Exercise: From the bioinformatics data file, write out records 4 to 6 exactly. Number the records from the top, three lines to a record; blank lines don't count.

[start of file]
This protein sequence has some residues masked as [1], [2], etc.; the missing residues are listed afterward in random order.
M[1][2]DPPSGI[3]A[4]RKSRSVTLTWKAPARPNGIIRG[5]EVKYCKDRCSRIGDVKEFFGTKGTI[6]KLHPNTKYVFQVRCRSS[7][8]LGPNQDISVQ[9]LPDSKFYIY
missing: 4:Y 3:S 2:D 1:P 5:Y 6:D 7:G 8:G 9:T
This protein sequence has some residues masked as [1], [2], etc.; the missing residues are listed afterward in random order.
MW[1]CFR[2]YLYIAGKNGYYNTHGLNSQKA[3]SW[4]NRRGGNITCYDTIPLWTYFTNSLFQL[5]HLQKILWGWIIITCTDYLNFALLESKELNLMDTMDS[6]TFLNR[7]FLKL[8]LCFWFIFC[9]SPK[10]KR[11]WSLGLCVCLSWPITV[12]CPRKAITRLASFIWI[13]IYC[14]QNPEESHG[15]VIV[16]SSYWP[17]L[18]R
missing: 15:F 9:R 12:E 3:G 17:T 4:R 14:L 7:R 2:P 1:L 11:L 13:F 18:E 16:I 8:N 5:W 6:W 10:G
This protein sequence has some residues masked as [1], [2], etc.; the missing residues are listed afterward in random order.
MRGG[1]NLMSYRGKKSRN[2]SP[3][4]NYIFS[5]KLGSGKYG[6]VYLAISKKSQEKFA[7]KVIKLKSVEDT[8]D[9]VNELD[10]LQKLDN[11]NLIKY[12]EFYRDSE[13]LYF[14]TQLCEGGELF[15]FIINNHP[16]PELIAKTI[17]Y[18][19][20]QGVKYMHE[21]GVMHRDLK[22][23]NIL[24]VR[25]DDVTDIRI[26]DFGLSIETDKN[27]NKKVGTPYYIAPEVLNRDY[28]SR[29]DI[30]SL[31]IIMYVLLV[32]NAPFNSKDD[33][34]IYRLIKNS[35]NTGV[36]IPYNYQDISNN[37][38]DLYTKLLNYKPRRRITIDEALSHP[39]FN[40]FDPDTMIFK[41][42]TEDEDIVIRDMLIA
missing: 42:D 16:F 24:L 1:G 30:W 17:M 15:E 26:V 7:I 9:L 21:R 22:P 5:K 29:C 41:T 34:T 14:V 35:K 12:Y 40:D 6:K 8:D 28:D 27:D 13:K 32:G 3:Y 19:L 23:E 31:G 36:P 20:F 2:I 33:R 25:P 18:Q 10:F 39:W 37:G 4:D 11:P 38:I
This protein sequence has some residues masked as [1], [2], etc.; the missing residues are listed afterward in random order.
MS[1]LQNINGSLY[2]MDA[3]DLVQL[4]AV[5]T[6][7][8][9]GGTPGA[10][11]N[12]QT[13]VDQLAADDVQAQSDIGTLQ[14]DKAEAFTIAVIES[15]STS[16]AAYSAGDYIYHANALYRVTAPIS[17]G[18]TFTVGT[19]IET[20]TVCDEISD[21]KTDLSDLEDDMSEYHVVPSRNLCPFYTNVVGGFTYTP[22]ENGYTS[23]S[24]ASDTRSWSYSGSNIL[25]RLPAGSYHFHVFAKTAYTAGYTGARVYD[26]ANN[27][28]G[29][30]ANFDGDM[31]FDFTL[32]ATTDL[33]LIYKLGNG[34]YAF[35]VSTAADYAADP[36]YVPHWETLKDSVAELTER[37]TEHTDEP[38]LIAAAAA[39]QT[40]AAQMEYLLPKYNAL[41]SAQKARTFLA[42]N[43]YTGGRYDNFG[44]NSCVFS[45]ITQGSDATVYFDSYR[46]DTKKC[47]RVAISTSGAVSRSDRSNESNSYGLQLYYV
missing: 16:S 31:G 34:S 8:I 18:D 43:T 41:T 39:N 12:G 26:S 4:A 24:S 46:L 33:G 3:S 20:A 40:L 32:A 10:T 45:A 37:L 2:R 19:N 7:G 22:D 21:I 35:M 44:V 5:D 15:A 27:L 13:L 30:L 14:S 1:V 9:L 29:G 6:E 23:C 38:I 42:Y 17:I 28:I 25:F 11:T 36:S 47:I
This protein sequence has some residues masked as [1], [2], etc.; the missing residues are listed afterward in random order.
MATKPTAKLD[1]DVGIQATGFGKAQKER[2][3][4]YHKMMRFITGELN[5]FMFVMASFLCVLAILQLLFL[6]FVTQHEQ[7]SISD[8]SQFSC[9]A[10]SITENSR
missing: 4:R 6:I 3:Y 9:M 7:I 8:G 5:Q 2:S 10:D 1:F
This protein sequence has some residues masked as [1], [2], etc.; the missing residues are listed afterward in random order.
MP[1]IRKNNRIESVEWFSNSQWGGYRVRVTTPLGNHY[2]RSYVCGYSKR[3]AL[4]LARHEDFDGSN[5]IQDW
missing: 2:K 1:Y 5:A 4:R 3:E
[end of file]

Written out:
This protein sequence has some residues masked as [1], [2], etc.; the missing residues are listed afterward in random order.
MS[1]LQNINGSLY[2]MDA[3]DLVQL[4]AV[5]T[6][7][8][9]GGTPGA[10][11]N[12]QT[13]VDQLAADDVQAQSDIGTLQ[14]DKAEAFTIAVIES[15]STS[16]AAYSAGDYIYHANALYRVTAPIS[17]G[18]TFTVGT[19]IET[20]TVCDEISD[21]KTDLSDLEDDMSEYHVVPSRNLCPFYTNVVGGFTYTP[22]ENGYTS[23]S[24]ASDTRSWSYSGSNIL[25]RLPAGSYHFHVFAKTAYTAGYTGARVYD[26]ANN[27][28]G[29][30]ANFDGDM[31]FDFTL[32]ATTDL[33]LIYKLGNG[34]YAF[35]VSTAADYAADP[36]YVPHWETLKDSVAELTER[37]TEHTDEP[38]LIAAAAA[39]QT[40]AAQMEYLLPKYNAL[41]SAQKARTFLA[42]N[43]YTGGRYDNFG[44]NSCVFS[45]ITQGSDATVYFDSYR[46]DTKKC[47]RVAISTSGAVSRSDRSNESNSYGLQLYYV
missing: 16:S 31:G 34:S 8:I 18:D 43:T 41:T 39:N 12:G 26:S 4:A 24:S 46:L 33:G 3:S 20:A 40:L 32:A 10:T 45:A 37:L 2:R 19:N 7:G 22:D 21:I 35:M 44:V 5:D 15:A 27:L 13:L 30:L 14:S 1:V 9:L 29:G 6:E 23:C 38:I 42:Y 17:I 28:I 25:F 11:T 36:S 47:I
This protein sequence has some residues masked as [1], [2], etc.; the missing residues are listed afterward in random order.
MATKPTAKLD[1]DVGIQATGFGKAQKER[2][3][4]YHKMMRFITGELN[5]FMFVMASFLCVLAILQLLFL[6]FVTQHEQ[7]SISD[8]SQFSC[9]A[10]SITENSR
missing: 4:R 6:I 3:Y 9:M 7:I 8:G 5:Q 2:S 10:D 1:F
This protein sequence has some residues masked as [1], [2], etc.; the missing residues are listed afterward in random order.
MP[1]IRKNNRIESVEWFSNSQWGGYRVRVTTPLGNHY[2]RSYVCGYSKR[3]AL[4]LARHEDFDGSN[5]IQDW
missing: 2:K 1:Y 5:A 4:R 3:E